Thursday, October 12, 2006

Dainty Tea-Sandwich Bread

Have you ever had a watercress sandwich? Well, neither have I, but I always liked the sound of it, when reading storybook descriptions of English tea parties. The crustless, thin-sliced bread, the exotic filling-well, back then, I didn't realize watercress was just fancy lettuce!

The best bread for thin-slicing is called pain de mie, a butter- and milk-rich loaf baked in a special lidded pan. The lid ensures that the baking bread won't expand too much, keeping it very close-grained-and thus totally non-crumbly, and easy to slice. If you love this kind of bread, trust me, the small investment in a pain de mie pan is worth your while-you'll use it all the time. That said, you can make this recipe into 2 dozen tasty sandwich rolls, if you like; it just won't have that signature smooth, fine, pain-de-mie texture.

3/4 cup (6 ounces) milk
1 cup (8 ounces) lukewarm water
6 tablespoons (3 ounces) butter
2 teaspoons salt
3 tablespoons (1 1/4 ounces) sugar
1/3 cup (1 3/4 ounces) Baker's Special Dry Milk or nonfat dry milk (the powder, not the granules)
1/3 cup (2 ounces) potato flour or heaping 3/4 cup (2 1/4 ounces) potato flakes
3 cups (12 3/4 ounces) King Arthur Unbleached All-Purpose Flour
1 1/2 cup (6 1/4 ounces) King Arthur 100% Organic White Whole Wheat Flour*
2 1/4 teaspoons instant yeast

*Use all-purpose flour exclusively, if you like; but believe me, your family will never notice the substitution of a cup of organic white whole wheat flour for part of the all-purpose.

Combine all of the ingredients, and mix and knead them-by hand, mixer, or bread machine-to form a smooth, supple dough. Transfer the dough to a lightly greased bowl or dough-rising bucket, cover the bowl or bucket, and allow the dough to rise till puffy though not necessarily doubled in bulk, about 1 1/2 hours, depending on the warmth of your kitchen.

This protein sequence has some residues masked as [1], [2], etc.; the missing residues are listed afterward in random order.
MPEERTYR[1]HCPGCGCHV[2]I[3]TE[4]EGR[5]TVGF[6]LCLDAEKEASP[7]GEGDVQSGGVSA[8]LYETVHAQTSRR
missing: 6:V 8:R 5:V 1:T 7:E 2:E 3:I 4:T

Lightly grease a standard (13" x 4" x 4") lidded pain de mie pan. Transfer the risen dough to a lightly greased work surface, shape it into a log, and fit it into the pan. Flatten the top as much as possible. Cover the pan with lightly greased plastic wrap, and allow the dough to rise until it's just below the lip of the pain de mie pan, about 45 minutes, depending on the warmth of your kitchen (it may rise more slowly in a cool kitchen; don't worry, this long rise will give it great flavor).

Carefully slip the cover onto the pan, and let it rest an additional 15 minutes while you preheat your oven to 350°F. Bake the bread for 25 minutes. Remove the pan from the oven, carefully remove the lid, and return the bread to the oven to bake for an additional 10 to 15 minutes, until it's golden-brown on top and tests done; an instant-read thermometer inserted into the center will register 190°F. Remove the bread from the oven, and turn it out of the pan onto a rack to cool completely. For a soft, flavorful crust, brush the loaf with melted butter while warm. Yield: 1 loaf.

To make rolls: Divide risen dough into 24 pieces; roll each piece into a ball. Divide among three lightly greased 9" round cake pans, or one round cake pan and a 9" x 13" pan, cover, and let rise till puffy. Bake in a preheated 350°F oven for 20 to 25 minutes, until rolls are golden brown and firm to the touch. Yield: 2 dozen rolls.

©2006 The King Arthur Flour Company, Inc.
All rights reserved.

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